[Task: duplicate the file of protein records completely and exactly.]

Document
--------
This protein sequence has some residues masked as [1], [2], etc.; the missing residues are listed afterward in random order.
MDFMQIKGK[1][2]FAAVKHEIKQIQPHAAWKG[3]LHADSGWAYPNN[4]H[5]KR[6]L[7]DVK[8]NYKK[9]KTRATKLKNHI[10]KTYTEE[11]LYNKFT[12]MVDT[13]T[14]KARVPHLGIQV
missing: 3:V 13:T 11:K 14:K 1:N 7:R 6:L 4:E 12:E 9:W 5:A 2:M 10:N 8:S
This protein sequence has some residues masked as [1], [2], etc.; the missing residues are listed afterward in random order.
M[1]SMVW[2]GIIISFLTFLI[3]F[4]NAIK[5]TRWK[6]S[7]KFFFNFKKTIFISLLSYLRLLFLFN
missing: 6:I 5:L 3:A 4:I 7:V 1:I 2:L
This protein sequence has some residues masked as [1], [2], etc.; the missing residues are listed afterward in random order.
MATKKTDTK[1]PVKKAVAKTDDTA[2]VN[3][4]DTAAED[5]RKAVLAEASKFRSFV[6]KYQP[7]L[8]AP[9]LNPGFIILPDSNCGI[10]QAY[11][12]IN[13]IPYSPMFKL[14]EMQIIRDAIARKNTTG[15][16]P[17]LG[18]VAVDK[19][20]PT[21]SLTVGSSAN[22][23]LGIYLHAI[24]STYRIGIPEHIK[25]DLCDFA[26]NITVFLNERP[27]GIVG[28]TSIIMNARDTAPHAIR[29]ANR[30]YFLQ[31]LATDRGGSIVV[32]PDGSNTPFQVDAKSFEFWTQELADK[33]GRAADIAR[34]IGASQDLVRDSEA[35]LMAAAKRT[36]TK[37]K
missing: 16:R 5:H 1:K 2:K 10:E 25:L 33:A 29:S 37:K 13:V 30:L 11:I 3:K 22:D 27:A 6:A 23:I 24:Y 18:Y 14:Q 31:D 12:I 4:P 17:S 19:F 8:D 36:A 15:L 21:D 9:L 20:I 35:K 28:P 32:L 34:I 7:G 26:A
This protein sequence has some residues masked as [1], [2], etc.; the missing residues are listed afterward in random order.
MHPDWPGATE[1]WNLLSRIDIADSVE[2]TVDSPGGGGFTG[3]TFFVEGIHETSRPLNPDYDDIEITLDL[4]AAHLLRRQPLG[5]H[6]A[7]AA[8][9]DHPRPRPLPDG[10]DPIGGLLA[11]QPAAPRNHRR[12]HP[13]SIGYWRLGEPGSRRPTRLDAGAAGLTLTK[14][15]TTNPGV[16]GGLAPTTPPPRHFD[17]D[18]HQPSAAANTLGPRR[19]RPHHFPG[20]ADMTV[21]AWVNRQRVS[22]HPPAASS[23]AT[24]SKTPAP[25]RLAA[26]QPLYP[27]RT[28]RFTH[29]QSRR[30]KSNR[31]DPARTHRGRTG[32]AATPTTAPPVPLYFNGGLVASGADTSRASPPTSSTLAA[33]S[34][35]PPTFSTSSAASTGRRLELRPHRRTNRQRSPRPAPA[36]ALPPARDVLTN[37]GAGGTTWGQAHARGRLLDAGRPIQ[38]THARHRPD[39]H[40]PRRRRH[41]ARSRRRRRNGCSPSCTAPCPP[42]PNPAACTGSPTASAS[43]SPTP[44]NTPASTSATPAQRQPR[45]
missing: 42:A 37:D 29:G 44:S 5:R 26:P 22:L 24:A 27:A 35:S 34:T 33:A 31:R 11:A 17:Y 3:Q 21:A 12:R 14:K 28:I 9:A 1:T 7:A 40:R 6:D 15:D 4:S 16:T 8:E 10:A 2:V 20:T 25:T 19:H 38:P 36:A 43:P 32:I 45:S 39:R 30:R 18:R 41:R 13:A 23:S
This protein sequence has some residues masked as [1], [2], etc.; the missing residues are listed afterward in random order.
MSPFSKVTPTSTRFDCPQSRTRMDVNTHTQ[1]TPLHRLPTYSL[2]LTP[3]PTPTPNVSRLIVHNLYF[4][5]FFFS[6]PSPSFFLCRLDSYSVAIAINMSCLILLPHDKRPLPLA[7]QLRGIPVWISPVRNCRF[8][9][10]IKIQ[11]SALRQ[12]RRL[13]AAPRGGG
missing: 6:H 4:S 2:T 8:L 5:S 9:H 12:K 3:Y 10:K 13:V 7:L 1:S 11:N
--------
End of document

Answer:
This protein sequence has some residues masked as [1], [2], etc.; the missing residues are listed afterward in random order.
MDFMQIKGK[1][2]FAAVKHEIKQIQPHAAWKG[3]LHADSGWAYPNN[4]H[5]KR[6]L[7]DVK[8]NYKK[9]KTRATKLKNHI[10]KTYTEE[11]LYNKFT[12]MVDT[13]T[14]KARVPHLGIQV
missing: 3:V 13:T 11:K 14:K 1:N 7:R 6:L 4:E 12:E 9:W 5:A 2:M 10:N 8:S
This protein sequence has some residues masked as [1], [2], etc.; the missing residues are listed afterward in random order.
M[1]SMVW[2]GIIISFLTFLI[3]F[4]NAIK[5]TRWK[6]S[7]KFFFNFKKTIFISLLSYLRLLFLFN
missing: 6:I 5:L 3:A 4:I 7:V 1:I 2:L
This protein sequence has some residues masked as [1], [2], etc.; the missing residues are listed afterward in random order.
MATKKTDTK[1]PVKKAVAKTDDTA[2]VN[3][4]DTAAED[5]RKAVLAEASKFRSFV[6]KYQP[7]L[8]AP[9]LNPGFIILPDSNCGI[10]QAY[11][12]IN[13]IPYSPMFKL[14]EMQIIRDAIARKNTTG[15][16]P[17]LG[18]VAVDK[19][20]PT[21]SLTVGSSAN[22][23]LGIYLHAI[24]STYRIGIPEHIK[25]DLCDFA[26]NITVFLNERP[27]GIVG[28]TSIIMNARDTAPHAIR[29]ANR[30]YFLQ[31]LATDRGGSIVV[32]PDGSNTPFQVDAKSFEFWTQELADK[33]GRAADIAR[34]IGASQDLVRDSEA[35]LMAAAKRT[36]TK[37]K
missing: 16:R 5:H 1:K 2:K 10:E 25:L 33:A 29:S 37:K 13:V 30:L 11:I 3:K 22:D 27:A 6:A 23:I 24:Y 18:Y 14:Q 31:D 12:I 4:P 17:S 19:F 8:D 36:A 15:L 21:D 9:L 20:I 35:K 28:P 32:L 34:I 7:G 26:A
This protein sequence has some residues masked as [1], [2], etc.; the missing residues are listed afterward in random order.
MHPDWPGATE[1]WNLLSRIDIADSVE[2]TVDSPGGGGFTG[3]TFFVEGIHETSRPLNPDYDDIEITLDL[4]AAHLLRRQPLG[5]H[6]A[7]AA[8][9]DHPRPRPLPDG[10]DPIGGLLA[11]QPAAPRNHRR[12]HP[13]SIGYWRLGEPGSRRPTRLDAGAAGLTLTK[14][15]TTNPGV[16]GGLAPTTPPPRHFD[17]D[18]HQPSAAANTLGPRR[19]RPHHFPG[20]ADMTV[21]AWVNRQRVS[22]HPPAASS[23]AT[24]SKTPAP[25]RLAA[26]QPLYP[27]RT[28]RFTH[29]QSRR[30]KSNR[31]DPARTHRGRTG[32]AATPTTAPPVPLYFNGGLVASGADTSRASPPTSSTLAA[33]S[34][35]PPTFSTSSAASTGRRLELRPHRRTNRQRSPRPAPA[36]ALPPARDVLTN[37]GAGGTTWGQAHARGRLLDAGRPIQ[38]THARHRPD[39]H[40]PRRRRH[41]ARSRRRRRNGCSPSCTAPCPP[42]PNPAACTGSPTASAS[43]SPTP[44]NTPASTSATPAQRQPR[45]
missing: 42:A 37:D 29:G 44:S 5:R 26:P 22:L 24:A 27:A 35:S 34:T 33:A 31:R 11:A 17:Y 3:Q 21:A 12:R 14:K 28:I 9:A 1:T 7:A 40:R 6:D 15:D 4:S 16:T 8:E 10:A 2:V 20:T 25:T 19:H 38:P 36:A 43:P 32:I 45:S 39:R 30:R 18:R 41:R 13:A 23:S
This protein sequence has some residues masked as [1], [2], etc.; the missing residues are listed afterward in random order.
MSPFSKVTPTSTRFDCPQSRTRMDVNTHTQ[1]TPLHRLPTYSL[2]LTP[3]PTPTPNVSRLIVHNLYF[4][5]FFFS[6]PSPSFFLCRLDSYSVAIAINMSCLILLPHDKRPLPLA[7]QLRGIPVWISPVRNCRF[8][9][10]IKIQ[11]SALRQ[12]RRL[13]AAPRGGG
missing: 6:H 4:S 2:T 8:L 5:S 9:H 12:K 3:Y 10:K 13:V 7:L 1:S 11:N